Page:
Home > Journals > Acta Vulnologica > Past Issues > Acta Vulnologica 2010 March;8(1) > Acta Vulnologica 2010 March;8(1):33-44





A Journal on Physiopathology and Therapy of Chronic Cutaneous Ulcers

Official Journal of the Italian Association for Cutaneous Ulcers
Indexed/Abstracted in: EMBASE, Scopus, Emerging Sources Citation Index




Acta Vulnologica 2010 March;8(1):33-44


language: Italian

An educational poster illustrating emergency room management of patients with acute traumatic wounds and burn wounds

Corti D., Ronconi R., Cosci M., Ranalli C.

Pronto Soccorso Azienda Ospedaliera Universitaria, Ospedale Careggi, Firenze, Italia


Aim. Management of patients with acute traumatic wounds and burn wounds is a critical part of emergency room (ER) services and accounts for nearly 25% of nurse workload. Published studies on nursing management of acute wound care are scarce; moreover, some authors have pointed out that the majority of traditional wound preparation methods lack evidence-based validity. Correct wound management includes a solid knowledge of skin anatomy, physiology of wound healing, impact of infection on the healing process, as well as the ability to educate patients in wound self-care. Currently, there is no shared protocol for wound bed preparation at the Emergency Department of Careggi Hospital, Florence; instead, the approach is left to the clinical judgement of the individual health operator, which results in a range of non-standard methods being practiced.
Methods. Based on clinical experience and data from a retrospective study of follow-up interviews with patients with trauma wounds and minor burn wounds medicated at the outpatient clinic by a group of ER nurses from the emergency department suggested the need for an improvement project that included the use of an educational poster illustrating ER management of patients with acute traumatic wounds and minor burn wounds, with the goal to share among heath workers the operating procedures that could be implemented in the ER. Two posters are shown here: one (70 x 100 cm) illustrates how the triage process is operated in the management of patients with wounds and burns, the other (120 x 85 cm) shows wound care management in the waiting room.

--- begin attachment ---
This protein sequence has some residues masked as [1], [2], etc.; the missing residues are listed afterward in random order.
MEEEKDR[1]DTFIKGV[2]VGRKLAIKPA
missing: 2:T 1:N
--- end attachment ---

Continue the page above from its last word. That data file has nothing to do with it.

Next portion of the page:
Results. During tutoring sessions with the health workers, the authors explained the content of the first poster, which was then hung in the ER waiting room. Based on an analysis of responses to anonymous satisfaction questionnaires, the poster was revised for content and artwork, and the final version printed and officially presented at a plenary meeting of ER staff in May 2009.
Conclusion. Within this study, the use of an educational poster provided a valuable and effective aid for developing the improvement project’s goals: to raise awareness of wound care processes among nurses, to implement a nursing protocol, and to raise awareness among multiprofessional staff for improved quality in the management of patients with traumatic wounds or burn wounds

top of page

Publication History

Cite this article as

Corresponding author e-mail